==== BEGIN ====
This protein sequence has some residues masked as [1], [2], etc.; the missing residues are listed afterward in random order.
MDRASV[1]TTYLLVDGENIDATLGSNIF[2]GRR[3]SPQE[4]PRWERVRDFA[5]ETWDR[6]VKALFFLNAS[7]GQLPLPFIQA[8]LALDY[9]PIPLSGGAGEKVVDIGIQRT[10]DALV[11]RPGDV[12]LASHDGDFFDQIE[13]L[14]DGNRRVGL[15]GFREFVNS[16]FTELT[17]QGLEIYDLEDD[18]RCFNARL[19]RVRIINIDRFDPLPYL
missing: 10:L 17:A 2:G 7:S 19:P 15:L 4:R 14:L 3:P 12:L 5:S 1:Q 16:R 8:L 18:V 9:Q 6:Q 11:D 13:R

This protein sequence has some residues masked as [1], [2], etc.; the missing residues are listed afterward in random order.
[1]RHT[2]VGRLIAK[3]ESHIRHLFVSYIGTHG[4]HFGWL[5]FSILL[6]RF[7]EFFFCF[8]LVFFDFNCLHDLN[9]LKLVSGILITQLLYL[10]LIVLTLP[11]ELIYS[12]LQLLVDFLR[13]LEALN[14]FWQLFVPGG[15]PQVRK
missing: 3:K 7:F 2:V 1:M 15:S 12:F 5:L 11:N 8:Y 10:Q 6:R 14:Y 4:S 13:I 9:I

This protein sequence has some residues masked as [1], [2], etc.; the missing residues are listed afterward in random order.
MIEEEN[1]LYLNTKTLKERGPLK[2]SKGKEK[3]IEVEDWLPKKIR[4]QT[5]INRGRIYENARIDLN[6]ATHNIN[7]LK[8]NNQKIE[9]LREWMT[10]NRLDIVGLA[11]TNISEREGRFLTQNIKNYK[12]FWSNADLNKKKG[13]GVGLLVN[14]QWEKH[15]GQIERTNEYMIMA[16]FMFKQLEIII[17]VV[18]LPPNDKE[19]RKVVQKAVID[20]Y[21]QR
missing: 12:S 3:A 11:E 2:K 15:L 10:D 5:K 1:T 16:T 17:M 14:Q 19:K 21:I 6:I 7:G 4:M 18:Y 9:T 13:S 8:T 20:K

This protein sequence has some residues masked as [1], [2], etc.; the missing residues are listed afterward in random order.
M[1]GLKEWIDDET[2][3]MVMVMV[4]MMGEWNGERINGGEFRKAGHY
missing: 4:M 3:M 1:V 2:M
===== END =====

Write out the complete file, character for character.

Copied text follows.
This protein sequence has some residues masked as [1], [2], etc.; the missing residues are listed afterward in random order.
MDRASV[1]TTYLLVDGENIDATLGSNIF[2]GRR[3]SPQE[4]PRWERVRDFA[5]ETWDR[6]VKALFFLNAS[7]GQLPLPFIQA[8]LALDY[9]PIPLSGGAGEKVVDIGIQRT[10]DALV[11]RPGDV[12]LASHDGDFFDQIE[13]L[14]DGNRRVGL[15]GFREFVNS[16]FTELT[17]QGLEIYDLEDD[18]RCFNARL[19]RVRIINIDRFDPLPYL
missing: 10:L 17:A 2:G 7:S 19:P 15:L 4:R 14:L 3:P 12:L 5:S 1:Q 16:R 8:L 18:V 9:Q 6:Q 11:D 13:R

This protein sequence has some residues masked as [1], [2], etc.; the missing residues are listed afterward in random order.
[1]RHT[2]VGRLIAK[3]ESHIRHLFVSYIGTHG[4]HFGWL[5]FSILL[6]RF[7]EFFFCF[8]LVFFDFNCLHDLN[9]LKLVSGILITQLLYL[10]LIVLTLP[11]ELIYS[12]LQLLVDFLR[13]LEALN[14]FWQLFVPGG[15]PQVRK
missing: 3:K 7:F 2:V 1:M 15:S 12:F 5:L 11:N 8:Y 10:Q 6:R 14:Y 4:S 13:I 9:I

This protein sequence has some residues masked as [1], [2], etc.; the missing residues are listed afterward in random order.
MIEEEN[1]LYLNTKTLKERGPLK[2]SKGKEK[3]IEVEDWLPKKIR[4]QT[5]INRGRIYENARIDLN[6]ATHNIN[7]LK[8]NNQKIE[9]LREWMT[10]NRLDIVGLA[11]TNISEREGRFLTQNIKNYK[12]FWSNADLNKKKG[13]GVGLLVN[14]QWEKH[15]GQIERTNEYMIMA[16]FMFKQLEIII[17]VV[18]LPPNDKE[19]RKVVQKAVID[20]Y[21]QR
missing: 12:S 3:A 11:E 2:K 15:L 10:D 5:K 1:T 16:T 17:M 14:Q 19:K 21:I 6:I 7:G 4:M 18:Y 9:T 13:S 8:T 20:K

This protein sequence has some residues masked as [1], [2], etc.; the missing residues are listed afterward in random order.
M[1]GLKEWIDDET[2][3]MVMVMV[4]MMGEWNGERINGGEFRKAGHY
missing: 4:M 3:M 1:V 2:M